This video has it all. A cocky lemonade protester with a camera. A pushy pseudo-bureaucrat thinking he owns the street.  And a bumbling cop who creates his own laws.

It starts when activist Garret Ean sat on a public sidewalk during a farmer’s market in Concord, New Hampshire to sell lemonade during Saturday’s Lemonade Liberation Day.

A man approached claiming he owned the street, ordering him to pack up and leave.

The man identified himself as the president of the Concord Farmer’s Market, which apparently had a permit to operate on the street that day.

The man, whom Ean identified as Steve Blasdell, ordered Ean to turn off the camera.

Ean instead engaged him in a debate about what constituted vending.

At 2:48, Blasdell shut down Ean’s camera, but Ean turned it right back on.

That was when Ean turned from lemonade activist into  photography rights activist, claiming he was now “a member of the press.”

And that was when Blasdell tried to grab the camera from him after first trying to grab his cooler of lemonade.

The two men squared off with Ean accusing him of assault and Blasdell claiming it was not assault because he was only trying to swipe the camera from him without touching any part of his body.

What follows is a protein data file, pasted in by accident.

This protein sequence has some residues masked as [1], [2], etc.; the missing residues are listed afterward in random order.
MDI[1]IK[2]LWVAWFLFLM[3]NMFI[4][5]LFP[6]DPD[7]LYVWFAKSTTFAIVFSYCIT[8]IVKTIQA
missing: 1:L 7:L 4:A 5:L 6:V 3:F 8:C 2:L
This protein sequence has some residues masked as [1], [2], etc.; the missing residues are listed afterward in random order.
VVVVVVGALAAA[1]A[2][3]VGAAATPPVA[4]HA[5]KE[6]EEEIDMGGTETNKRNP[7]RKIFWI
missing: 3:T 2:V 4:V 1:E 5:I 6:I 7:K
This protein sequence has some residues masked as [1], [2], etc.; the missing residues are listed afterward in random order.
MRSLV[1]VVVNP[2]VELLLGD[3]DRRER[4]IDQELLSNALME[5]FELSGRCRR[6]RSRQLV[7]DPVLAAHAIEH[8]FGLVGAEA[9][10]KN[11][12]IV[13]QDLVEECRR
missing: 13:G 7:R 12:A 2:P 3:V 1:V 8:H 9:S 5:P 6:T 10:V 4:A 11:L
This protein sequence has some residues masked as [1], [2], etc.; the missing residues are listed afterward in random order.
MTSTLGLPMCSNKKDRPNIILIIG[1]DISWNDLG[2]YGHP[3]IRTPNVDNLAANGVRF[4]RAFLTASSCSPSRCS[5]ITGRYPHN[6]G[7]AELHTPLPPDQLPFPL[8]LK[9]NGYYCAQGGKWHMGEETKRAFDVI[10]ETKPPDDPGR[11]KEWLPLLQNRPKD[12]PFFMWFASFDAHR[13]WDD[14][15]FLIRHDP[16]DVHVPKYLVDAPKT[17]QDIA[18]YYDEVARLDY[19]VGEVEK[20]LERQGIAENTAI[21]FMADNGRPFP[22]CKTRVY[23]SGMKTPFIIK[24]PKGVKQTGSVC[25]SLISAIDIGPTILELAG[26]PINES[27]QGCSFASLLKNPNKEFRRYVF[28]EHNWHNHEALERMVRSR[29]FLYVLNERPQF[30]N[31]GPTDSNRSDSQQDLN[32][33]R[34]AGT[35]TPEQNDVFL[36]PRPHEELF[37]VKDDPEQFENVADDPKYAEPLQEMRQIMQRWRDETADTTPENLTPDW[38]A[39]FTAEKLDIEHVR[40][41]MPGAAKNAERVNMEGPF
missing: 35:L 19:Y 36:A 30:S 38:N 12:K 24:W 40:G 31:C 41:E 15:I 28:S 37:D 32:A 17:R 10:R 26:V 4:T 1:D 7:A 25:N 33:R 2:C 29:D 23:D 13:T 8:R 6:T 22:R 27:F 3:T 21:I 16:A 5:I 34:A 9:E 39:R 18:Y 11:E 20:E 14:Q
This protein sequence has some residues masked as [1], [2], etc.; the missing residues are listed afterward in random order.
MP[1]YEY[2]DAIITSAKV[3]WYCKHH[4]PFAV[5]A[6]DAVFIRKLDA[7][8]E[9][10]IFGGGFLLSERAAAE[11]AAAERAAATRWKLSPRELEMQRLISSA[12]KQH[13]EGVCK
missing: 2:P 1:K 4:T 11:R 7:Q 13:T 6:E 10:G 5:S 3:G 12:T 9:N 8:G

Blasdell then ran off to call police while Ean announced he was giving away “free lemonade.”

Police arrived ten minutes later with one sergeant wrongly told Ean he was violating the state’s wiretapping law by recording them on a public sidewalk.

Ean offered to show the sergeant the actual law, which he had printed on a little card, but the cop refuses, saying he is already familiar with the law.

But then the cop once again threatens to arrest him on wiretapping charges if anybody else on the street complains.

Anybody except Blasdell, apparently, because the cops walked away without doing anything, allowing Ean to continue selling lemonade and videotaping Blasdell.

The video ends by Blasdell hanging up a handwritten note on a street sign behind Ean stating that the lemonade vendor is not part of the farmer’s market.

Ean said he continued selling or giving away lemonade for another two hours, raising $19 for the “Civil Disobedience Evolution Fund.”